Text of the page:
To the Editor of the Youths' Magazine. Sir, I am one of a very numerous family, which, though not so old as the world itself, is second in antiquity to few. But it is not my intention to boast of the honors of our house, or of our ancient lineage; but rather to complain that, notwithstanding my claims to respect on this account, I apprehend I shall find myself, by many, treated with the same false and hollow professions as other members of my family have been before me,

You would think, sir, from the manner in which I address you, that I am a person of some experience in the world, and

you how

that I have not been a careless observer of the principles and practices of society. On the contrary, what will be your surprise when I assure you, that though ready to enter the world the moment the day dawns, and the sun brightens the horizon, I have not yet set my foot on your globe. My wisdom, therefore, you perceive, is of that kind which your philosophers say is possessed by the happiest among men; for it has been acquired not by my own, but by the experience of others; and it is that I may, if possible, escape the slights, subterfuges, and denials of the children of Earth, that I thus make my complaint before I venture to present myself to their notice. It would not be easy for me to tell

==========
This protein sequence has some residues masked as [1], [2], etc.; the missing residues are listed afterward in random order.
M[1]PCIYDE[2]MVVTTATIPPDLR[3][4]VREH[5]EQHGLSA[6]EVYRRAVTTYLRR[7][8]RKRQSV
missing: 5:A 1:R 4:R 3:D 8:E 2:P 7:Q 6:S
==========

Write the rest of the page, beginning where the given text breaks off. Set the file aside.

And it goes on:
many

of

my relatives have met with unkindness and treachery in the years, I may say ages, that are past; for the chronicles of our house extend to the remotest periods of time, and except in the first blissful week of our existence, which was spent in Eden, we have almost uniformly had to complain of the insincerity of the great mass of mankind.

Do not imagine from these observations, sir, that I am a misanthrope, or that I am disposed to be unjust to any portion of that race to which you belong. Far from it; my only desire is to benefit mankind; to be useful in my day and generation, to act my part with fidelity, integrity, and punctuality; so that whatever I may suffer from the neglect, contempt, or infatuation of your species, they shall have nothing with which to upbraid me.

I should be happy, sir, to give you such a description of myself as might enable you to form a just opinion of me, or which could convey to your mind some idea of my person; but that I fear is impossible, as neither you nor any man living has seen me, I am therefore altogether destitute of the power of representing myself aright.

But though you have not seen me, you have thought of me ; you have anticipated my approach ; you have calculated the exact time of my appearance ; you have considered in what words